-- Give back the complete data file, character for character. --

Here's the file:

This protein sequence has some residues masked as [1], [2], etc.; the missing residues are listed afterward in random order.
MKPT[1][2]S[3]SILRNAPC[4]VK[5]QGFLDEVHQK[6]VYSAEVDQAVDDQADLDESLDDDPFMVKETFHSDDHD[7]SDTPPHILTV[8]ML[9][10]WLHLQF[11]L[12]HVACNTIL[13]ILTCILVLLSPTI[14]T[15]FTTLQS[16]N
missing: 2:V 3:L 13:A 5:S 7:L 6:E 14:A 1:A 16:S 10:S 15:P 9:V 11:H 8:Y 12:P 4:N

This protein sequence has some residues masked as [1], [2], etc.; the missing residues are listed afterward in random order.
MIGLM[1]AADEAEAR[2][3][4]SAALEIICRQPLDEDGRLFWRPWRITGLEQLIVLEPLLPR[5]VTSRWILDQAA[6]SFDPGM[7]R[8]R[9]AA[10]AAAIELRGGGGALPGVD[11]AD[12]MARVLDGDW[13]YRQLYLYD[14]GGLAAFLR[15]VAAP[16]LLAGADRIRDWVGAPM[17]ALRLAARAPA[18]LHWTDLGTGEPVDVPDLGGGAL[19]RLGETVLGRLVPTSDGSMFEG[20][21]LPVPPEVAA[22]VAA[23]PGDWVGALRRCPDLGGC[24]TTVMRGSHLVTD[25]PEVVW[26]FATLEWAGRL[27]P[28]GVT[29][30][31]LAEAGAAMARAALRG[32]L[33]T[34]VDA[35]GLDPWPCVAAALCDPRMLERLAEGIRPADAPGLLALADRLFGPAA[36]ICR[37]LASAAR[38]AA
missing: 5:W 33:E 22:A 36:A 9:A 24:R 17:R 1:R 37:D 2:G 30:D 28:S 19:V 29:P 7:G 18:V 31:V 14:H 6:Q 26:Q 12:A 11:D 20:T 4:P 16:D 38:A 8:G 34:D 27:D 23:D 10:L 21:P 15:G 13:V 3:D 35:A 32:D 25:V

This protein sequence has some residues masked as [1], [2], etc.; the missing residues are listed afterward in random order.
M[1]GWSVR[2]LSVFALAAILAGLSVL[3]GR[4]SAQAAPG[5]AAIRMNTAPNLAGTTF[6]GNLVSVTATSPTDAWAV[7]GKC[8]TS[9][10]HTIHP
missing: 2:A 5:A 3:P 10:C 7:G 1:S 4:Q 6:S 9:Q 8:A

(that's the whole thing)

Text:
This protein sequence has some residues masked as [1], [2], etc.; the missing residues are listed afterward in random order.
MKPT[1][2]S[3]SILRNAPC[4]VK[5]QGFLDEVHQK[6]VYSAEVDQAVDDQADLDESLDDDPFMVKETFHSDDHD[7]SDTPPHILTV[8]ML[9][10]WLHLQF[11]L[12]HVACNTIL[13]ILTCILVLLSPTI[14]T[15]FTTLQS[16]N
missing: 2:V 3:L 13:A 5:S 7:L 6:E 14:A 1:A 16:S 10:S 15:P 9:V 11:H 8:Y 12:P 4:N

This protein sequence has some residues masked as [1], [2], etc.; the missing residues are listed afterward in random order.
MIGLM[1]AADEAEAR[2][3][4]SAALEIICRQPLDEDGRLFWRPWRITGLEQLIVLEPLLPR[5]VTSRWILDQAA[6]SFDPGM[7]R[8]R[9]AA[10]AAAIELRGGGGALPGVD[11]AD[12]MARVLDGDW[13]YRQLYLYD[14]GGLAAFLR[15]VAAP[16]LLAGADRIRDWVGAPM[17]ALRLAARAPA[18]LHWTDLGTGEPVDVPDLGGGAL[19]RLGETVLGRLVPTSDGSMFEG[20][21]LPVPPEVAA[22]VAA[23]PGDWVGALRRCPDLGGC[24]TTVMRGSHLVTD[25]PEVVW[26]FATLEWAGRL[27]P[28]GVT[29][30][31]LAEAGAAMARAALRG[32]L[33]T[34]VDA[35]GLDPWPCVAAALCDPRMLERLAEGIRPADAPGLLALADRLFGPAA[36]ICR[37]LASAAR[38]AA
missing: 5:W 33:E 22:A 36:A 9:A 24:R 17:R 1:R 37:D 2:G 30:D 28:S 19:V 29:P 7:G 18:V 31:V 14:H 6:Q 26:Q 12:A 11:D 20:T 4:P 16:D 38:A 8:G 34:D 27:D 23:D 10:L 21:P 15:G 13:V 3:D 35:A 32:D 25:V

This protein sequence has some residues masked as [1], [2], etc.; the missing residues are listed afterward in random order.
M[1]GWSVR[2]LSVFALAAILAGLSVL[3]GR[4]SAQAAPG[5]AAIRMNTAPNLAGTTF[6]GNLVSVTATSPTDAWAV[7]GKC[8]TS[9][10]HTIHP
missing: 2:A 5:A 3:P 10:C 7:G 1:S 4:Q 6:S 9:Q 8:A